Thu, Jan 13, 2022 2:18 PM
By J.D. Davidson | The Center Square, The Center Square
(The Center Square) – Ohio Democrats believe an Ohio Supreme Court decision that tossed out the state’s new Senate and House legislative district maps is an opportunity to create fairer districts, while Gov. Mike DeWine said court challenges were not unexpected.
The court gave the Ohio Redistricting Commission 10 days to redraw maps it said did not comply with a 2015 constitutional amendment that requires an attempt to avoid party favoritism. The League of Women Voters, along with other groups, sued and claimed the maps heavily favored state Republicans.
The decision impacted three other lawsuits, along with the League of Women Voters. The American Civil Liberties Union, CAIR-Ohio and the National Democratic Redistricting Committee each sued. The court will review the new maps.
Justice Melody Steward said in the ruling the maps favored one party and did not meet the standard of the districts meeting the state’s voter breakdown of 54% Republican and 46% Democrat.
Republicans argued throughout the process the maps were fair and competitive.
A spokesperson for Senate President Matt Huffman, R-Lima, said he was in the process of reviewing the court decision and evaluating the next steps.
The lawsuit did not surprise DeWine, one of the seven members of the Ohio Redistricting Commission.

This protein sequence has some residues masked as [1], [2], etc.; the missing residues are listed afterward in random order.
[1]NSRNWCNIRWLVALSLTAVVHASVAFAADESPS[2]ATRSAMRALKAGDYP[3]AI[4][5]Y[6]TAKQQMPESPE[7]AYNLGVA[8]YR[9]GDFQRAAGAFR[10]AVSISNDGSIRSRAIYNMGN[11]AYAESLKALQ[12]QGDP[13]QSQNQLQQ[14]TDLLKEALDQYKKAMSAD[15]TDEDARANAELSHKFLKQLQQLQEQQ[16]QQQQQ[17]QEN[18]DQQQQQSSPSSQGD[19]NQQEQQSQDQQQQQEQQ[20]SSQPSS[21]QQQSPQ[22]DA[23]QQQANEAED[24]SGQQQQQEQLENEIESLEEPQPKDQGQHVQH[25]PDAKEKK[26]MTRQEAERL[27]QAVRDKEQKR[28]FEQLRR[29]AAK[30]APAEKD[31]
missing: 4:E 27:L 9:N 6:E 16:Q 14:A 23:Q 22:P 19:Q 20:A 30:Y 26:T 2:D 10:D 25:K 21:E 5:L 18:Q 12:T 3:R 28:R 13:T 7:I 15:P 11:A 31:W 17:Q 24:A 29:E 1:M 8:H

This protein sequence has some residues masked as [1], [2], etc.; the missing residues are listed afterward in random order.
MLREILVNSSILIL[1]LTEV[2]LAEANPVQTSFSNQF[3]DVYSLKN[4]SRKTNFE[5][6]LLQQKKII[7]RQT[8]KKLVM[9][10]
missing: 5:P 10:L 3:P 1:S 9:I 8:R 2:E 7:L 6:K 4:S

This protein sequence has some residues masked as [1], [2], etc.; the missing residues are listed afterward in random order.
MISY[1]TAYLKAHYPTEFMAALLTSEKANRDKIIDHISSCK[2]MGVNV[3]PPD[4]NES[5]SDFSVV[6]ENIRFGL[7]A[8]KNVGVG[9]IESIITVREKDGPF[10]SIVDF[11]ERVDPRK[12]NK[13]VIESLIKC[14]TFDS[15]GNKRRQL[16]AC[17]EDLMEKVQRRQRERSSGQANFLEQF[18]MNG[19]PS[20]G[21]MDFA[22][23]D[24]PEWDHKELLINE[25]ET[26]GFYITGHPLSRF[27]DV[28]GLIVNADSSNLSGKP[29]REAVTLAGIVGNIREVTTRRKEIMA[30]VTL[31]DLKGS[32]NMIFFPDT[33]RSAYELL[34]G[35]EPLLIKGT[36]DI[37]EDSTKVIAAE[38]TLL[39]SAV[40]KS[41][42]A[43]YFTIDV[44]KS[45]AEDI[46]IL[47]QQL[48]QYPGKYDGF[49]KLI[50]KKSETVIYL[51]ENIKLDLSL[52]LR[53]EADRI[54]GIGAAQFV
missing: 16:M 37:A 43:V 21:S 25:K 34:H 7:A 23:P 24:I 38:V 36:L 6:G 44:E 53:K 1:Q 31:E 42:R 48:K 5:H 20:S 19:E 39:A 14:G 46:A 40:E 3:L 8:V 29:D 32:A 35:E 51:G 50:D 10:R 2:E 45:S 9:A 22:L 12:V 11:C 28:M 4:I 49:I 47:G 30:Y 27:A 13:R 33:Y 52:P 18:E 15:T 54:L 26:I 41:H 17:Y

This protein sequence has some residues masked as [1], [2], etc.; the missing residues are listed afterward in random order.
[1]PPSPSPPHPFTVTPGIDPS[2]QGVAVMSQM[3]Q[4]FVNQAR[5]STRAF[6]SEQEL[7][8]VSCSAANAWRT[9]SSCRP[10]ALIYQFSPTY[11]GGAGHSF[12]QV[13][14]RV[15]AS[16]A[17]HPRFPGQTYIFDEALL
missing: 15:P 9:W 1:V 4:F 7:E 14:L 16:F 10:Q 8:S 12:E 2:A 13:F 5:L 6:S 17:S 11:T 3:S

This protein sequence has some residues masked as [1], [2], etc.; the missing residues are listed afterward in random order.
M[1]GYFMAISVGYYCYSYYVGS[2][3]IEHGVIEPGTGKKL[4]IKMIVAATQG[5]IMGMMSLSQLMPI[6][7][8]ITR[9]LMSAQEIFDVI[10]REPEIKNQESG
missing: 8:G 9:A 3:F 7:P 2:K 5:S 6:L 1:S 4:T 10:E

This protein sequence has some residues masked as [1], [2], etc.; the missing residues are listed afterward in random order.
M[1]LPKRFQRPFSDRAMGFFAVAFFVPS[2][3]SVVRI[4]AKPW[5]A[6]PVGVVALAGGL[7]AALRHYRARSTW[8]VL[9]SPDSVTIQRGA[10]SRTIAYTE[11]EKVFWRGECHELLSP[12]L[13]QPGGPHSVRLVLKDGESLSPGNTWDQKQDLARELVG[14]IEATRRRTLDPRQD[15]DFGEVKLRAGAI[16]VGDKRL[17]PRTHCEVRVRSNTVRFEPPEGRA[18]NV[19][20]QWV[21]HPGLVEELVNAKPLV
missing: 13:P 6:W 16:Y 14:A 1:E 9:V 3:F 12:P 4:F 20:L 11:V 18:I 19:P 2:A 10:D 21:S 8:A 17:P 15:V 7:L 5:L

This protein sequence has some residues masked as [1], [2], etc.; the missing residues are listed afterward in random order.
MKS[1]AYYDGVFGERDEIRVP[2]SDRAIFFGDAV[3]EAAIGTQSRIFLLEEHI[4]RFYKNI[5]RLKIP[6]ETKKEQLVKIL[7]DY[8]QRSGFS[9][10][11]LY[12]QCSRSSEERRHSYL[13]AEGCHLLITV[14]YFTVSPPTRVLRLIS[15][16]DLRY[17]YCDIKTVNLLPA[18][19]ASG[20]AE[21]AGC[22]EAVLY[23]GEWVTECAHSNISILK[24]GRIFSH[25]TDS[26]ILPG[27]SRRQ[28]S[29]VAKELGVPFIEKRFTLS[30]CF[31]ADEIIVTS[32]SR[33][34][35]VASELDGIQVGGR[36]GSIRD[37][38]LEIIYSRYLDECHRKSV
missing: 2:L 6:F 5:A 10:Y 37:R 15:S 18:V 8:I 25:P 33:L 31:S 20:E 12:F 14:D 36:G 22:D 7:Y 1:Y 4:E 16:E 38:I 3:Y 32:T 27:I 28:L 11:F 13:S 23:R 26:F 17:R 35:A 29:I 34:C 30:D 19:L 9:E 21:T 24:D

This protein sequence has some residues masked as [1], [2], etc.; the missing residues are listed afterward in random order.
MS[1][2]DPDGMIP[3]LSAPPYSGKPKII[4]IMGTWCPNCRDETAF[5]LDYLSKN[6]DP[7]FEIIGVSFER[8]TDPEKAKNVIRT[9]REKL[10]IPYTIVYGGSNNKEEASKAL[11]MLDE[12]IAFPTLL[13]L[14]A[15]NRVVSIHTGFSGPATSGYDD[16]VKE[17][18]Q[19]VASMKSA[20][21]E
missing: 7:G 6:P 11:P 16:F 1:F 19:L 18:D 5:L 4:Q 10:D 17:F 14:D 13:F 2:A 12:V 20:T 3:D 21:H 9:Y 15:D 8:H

“Throughout this process, I expected that Ohio’s legislative maps would be litigated and that the Ohio Supreme Court would make a decision on their constitutionality,” DeWine said. "I will work with my fellow Redistricting Commission members on revised maps that are consistent with the Court’s order.”
Democrats applauded the ruling, saying the commission gets another chance at producing fair maps.
“Ohioans spoke not once, but twice, to demand fair maps. Now we have heard from the highest Court. We have another chance to produce fair maps for Ohio, and there is no reason why we can’t adopt fair, 10-year state legislative maps that meet the constitutional requirements Ohio voters have demanded,” House Assistant Minority Leader Kristin Boggs, D-Columbus, said. “Having fair maps means that Ohioans will have better representation, stronger communities, and a more functional legislature and state government.”
Alicia Bannon, director of the Judiciary Program at the Brennan Center for Justice, which represented the plaintiffs, said the group will ensure the new maps meet the standard.
“The Ohio Supreme Court held the Ohio Redistricting Commission accountable to the constitution,” Bannon said. “The General Assembly maps entrenched a GOP supermajority and flouted clear partisan fairness requirements in the Ohio constitution – abuses that especially impacted Ohio’s Black, Muslim and immigrant communities. The commission is now tasked with drawing replacement maps. We will be watching to ensure that all Ohioans get the fair representation they are due.”
The commission was created in 2018 and consists of DeWine, Secretary of State Frank LaRose; State Auditor Keith Faber; Huffman; Sen. Vernon Sykes, D-Akron; House Speaker Bob Cupp, R-Lima; and former House Minority Leader Emilia Sykes, D-Akron.
The maps were the commission’s first in a process historically reserved for the state Legislature. The group’s first meeting took place in early August and was followed by several meetings around the state, with hours of testimony and several proposed maps from Republicans, Democrats, citizens and groups.
The maps struck down by the court passed the commission on a 5-2 party-line vote, which also meant the maps were good for only four years, rather than the traditional 10.